Malaysia: The indigenous people are crying

KUALA LUMPUR (Sin Chew Daily /ANN) - The measles outbreak has killed more than 10 indigenous people, the Bateq tribe in Kuala Koh, Kelantan raising concerns. 

The series of death involving the indigenous people, the Bateq tribe in Kuala Koh, Gua Musang has raised concerns. 

Initial investigation showed the Bateq died of measles outbreak.

If not because of outbreak of illnesses in the settlements of the indigenous people, also known as Orang Asli in Kelantan, Terengganu and Pahang, the indigenous people in West Malaysia who have been neglected for long period of time, may die in isolation.

The status of Bateq reflects the plight of indigenous people in the country. The flood in end of 2014 had huge impact on the Bateq tribe. The water sources were polluted and their health condition deteriorated. 

Centre for Orang Asli Concerns (COAC) executive director Colin Nicholas said it was a sad episode on what happened to the Bateq. The tragedy can be foreseen since 2011. 

“We have stressed that the cause of death of the indigenous people is not due to medical but stemmed from a long-term disregard and the destruction of land and their customary rights in the name of development and progress. This is the direct impact of the destruction caused,’’ he said.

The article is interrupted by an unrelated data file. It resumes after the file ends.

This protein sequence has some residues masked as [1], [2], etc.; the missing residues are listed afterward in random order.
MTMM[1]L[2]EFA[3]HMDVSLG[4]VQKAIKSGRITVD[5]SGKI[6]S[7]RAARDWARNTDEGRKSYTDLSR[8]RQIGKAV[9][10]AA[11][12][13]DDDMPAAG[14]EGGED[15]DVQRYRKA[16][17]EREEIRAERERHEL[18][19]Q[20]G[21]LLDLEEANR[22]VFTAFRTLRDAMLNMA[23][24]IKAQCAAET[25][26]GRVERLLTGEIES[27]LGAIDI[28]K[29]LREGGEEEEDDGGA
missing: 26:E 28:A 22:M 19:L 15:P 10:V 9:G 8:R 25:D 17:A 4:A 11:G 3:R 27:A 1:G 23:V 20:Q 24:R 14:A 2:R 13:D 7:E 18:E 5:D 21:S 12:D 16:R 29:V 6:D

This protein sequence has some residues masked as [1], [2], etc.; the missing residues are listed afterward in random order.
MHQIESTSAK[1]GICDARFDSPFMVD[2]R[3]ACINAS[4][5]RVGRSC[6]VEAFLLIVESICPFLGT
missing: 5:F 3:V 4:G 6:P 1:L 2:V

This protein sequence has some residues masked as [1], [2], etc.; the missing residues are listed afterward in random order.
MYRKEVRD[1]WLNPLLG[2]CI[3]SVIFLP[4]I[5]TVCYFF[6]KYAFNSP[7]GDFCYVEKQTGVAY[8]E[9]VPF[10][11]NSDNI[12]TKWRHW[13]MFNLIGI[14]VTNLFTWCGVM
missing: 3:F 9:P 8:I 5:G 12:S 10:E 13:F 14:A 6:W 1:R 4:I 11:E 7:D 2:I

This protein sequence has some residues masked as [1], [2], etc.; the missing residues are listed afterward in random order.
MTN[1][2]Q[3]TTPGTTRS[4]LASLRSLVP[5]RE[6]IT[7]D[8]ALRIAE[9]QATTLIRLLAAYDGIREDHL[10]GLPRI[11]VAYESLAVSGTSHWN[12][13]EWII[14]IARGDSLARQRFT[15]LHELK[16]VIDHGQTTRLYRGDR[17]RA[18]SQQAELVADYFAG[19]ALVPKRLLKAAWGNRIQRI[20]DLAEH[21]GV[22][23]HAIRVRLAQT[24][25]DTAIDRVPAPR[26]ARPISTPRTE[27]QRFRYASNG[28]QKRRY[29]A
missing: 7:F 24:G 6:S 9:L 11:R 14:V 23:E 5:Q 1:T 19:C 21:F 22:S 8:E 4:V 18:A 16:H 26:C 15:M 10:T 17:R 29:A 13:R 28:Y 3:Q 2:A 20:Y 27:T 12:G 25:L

In an interview with Sin Chew Daily, Nicholas said the Bateq were happy and contented people when COAC visited them between 2009 and 2012 in Kuala Koh. 

“However, most of the land has been given to The Federal Land Development Authority (Felda), especially the northern edge of Taman Negara and their resources destroyed.

“Mining and logging activities have also opened up more areas and cut them off from their traditional way of life as nomads. They became malnourished and underweight,’’ he said.

The Bateq was also fuelled with the anxiety of losing their living environment. They did not have the resources to maintain their lives and they could no longer live the traditional way. 

Nicholas said the Bateqs suffered from malnourishment, loss of weight and depression. This has lowered their immunity. The measle outbreak was just the last straw that broke the camel’s back. 

According to record of Department of Orang Asli Development in 2010, there are 215,000 indigenous people in Malaysia which is 0.6% of total population in Malaysia.

The Peninsula Malaysia has 869 communities in Malaysia. The Semang or Negrito (Bateq is one of them) are found in northern Malaysia, Senoi in central Malaysia and 18 Proto-Malays.

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